Jason Jaspersen is proud of his commissioned work. He sees himself as fighting against the popular belief that commissioned art is less noble than non-commissioned work in a gallery. Also, he sees art with a political message as a disservice. “I’m not impressed with art with an agenda,” he said. “It’s propaganda, and it’s taking advantage of current events. What does that work mean after those issues are done?” Jaspersen is not into shock value with his art. He does not buy into the stereotypes of the starving and tormented artist. “We have the same clichés about politicians and movie stars. Certain things make good press.” He does identify himself as a Christian artist, but he says, “Christian art doesn’t have to be pictures of Jesus all the time.” He sees art as something that Christians should embrace, especially since so many conservative Christians shy away from it.
Some of the works he is most proud of are paintings of his family. Jaspersen sees himself as a family man, having a wife and two young children. He recalled an incident back in college were a friend of his thought his decision to marry was foolish. Jaspersen refutes that. “I don’t have to put my life on hold to be an artist. Life happens, and art is a reflection of that.”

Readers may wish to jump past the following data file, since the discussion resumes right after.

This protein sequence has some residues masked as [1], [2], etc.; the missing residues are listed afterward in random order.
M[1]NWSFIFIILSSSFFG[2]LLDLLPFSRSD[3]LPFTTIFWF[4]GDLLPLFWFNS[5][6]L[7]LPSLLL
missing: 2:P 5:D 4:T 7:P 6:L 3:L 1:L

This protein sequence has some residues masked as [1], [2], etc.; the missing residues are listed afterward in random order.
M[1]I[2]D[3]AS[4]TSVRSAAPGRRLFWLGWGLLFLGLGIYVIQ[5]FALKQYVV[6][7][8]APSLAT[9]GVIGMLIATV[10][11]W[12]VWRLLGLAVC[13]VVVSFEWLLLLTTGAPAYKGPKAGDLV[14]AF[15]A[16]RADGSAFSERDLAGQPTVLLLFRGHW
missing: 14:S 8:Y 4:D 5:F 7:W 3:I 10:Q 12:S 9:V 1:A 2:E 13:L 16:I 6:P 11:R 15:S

When asked about possibly going to graduate school, he says he doesn’t see it as anything necessary, and from his current stable situation, he doesn’t seem to be in any desperate need for it. He recently has been given a brand new studio space at his school, and is quite content with it. Jason Jaspersen does not know where life will take him in the next few years, but he would be content with staying in New Ulm and continuing to teach for the rest of his career. Ultimately, Jaspersen sees his art as service. It is a service to the community; it is a service to his religious faith; it is a service to his students; and it is a service to his family.
See more artwork from Jason Jaspersen at jjjaspersen.com, and on social networks such as Facebook, Twitter, and LinkedIn.